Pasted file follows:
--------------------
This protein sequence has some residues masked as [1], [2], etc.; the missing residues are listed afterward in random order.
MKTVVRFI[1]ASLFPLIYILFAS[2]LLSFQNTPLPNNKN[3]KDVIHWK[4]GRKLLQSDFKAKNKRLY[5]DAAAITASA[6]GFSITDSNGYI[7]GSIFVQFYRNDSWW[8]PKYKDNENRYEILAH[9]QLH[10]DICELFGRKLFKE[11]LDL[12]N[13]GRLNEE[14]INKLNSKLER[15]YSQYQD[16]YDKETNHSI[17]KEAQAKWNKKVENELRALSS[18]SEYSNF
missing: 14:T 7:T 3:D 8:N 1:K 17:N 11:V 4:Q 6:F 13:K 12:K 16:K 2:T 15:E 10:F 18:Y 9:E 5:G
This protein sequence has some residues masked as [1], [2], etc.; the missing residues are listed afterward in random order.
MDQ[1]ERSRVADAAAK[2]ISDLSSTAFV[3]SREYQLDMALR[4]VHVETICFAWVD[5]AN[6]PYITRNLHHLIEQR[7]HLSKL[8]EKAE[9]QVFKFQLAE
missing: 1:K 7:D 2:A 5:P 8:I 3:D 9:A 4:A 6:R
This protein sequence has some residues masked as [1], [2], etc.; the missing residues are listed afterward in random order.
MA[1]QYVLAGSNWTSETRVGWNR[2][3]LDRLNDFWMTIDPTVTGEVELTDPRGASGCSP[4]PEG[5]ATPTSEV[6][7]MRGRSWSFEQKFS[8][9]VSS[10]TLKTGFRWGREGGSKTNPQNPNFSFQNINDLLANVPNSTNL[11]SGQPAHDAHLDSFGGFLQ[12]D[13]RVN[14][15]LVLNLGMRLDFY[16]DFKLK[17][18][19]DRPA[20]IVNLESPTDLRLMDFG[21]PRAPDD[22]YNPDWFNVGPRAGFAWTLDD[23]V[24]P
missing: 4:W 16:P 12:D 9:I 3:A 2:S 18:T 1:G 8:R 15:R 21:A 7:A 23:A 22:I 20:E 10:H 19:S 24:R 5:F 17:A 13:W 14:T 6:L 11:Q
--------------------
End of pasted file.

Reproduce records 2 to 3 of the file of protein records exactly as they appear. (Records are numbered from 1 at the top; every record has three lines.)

This protein sequence has some residues masked as [1], [2], etc.; the missing residues are listed afterward in random order.
MDQ[1]ERSRVADAAAK[2]ISDLSSTAFV[3]SREYQLDMALR[4]VHVETICFAWVD[5]AN[6]PYITRNLHHLIEQR[7]HLSKL[8]EKAE[9]QVFKFQLAE
missing: 1:K 7:D 2:A 5:P 8:I 3:D 9:A 4:A 6:R
This protein sequence has some residues masked as [1], [2], etc.; the missing residues are listed afterward in random order.
MA[1]QYVLAGSNWTSETRVGWNR[2][3]LDRLNDFWMTIDPTVTGEVELTDPRGASGCSP[4]PEG[5]ATPTSEV[6][7]MRGRSWSFEQKFS[8][9]VSS[10]TLKTGFRWGREGGSKTNPQNPNFSFQNINDLLANVPNSTNL[11]SGQPAHDAHLDSFGGFLQ[12]D[13]RVN[14][15]LVLNLGMRLDFY[16]DFKLK[17][18][19]DRPA[20]IVNLESPTDLRLMDFG[21]PRAPDD[22]YNPDWFNVGPRAGFAWTLDD[23]V[24]P
missing: 4:W 16:P 12:D 9:I 3:A 2:S 18:T 1:G 8:R 15:R 21:A 7:A 23:A 22:I 20:E 10:H 19:S 24:R 5:F 17:A 13:W 14:T 6:L 11:Q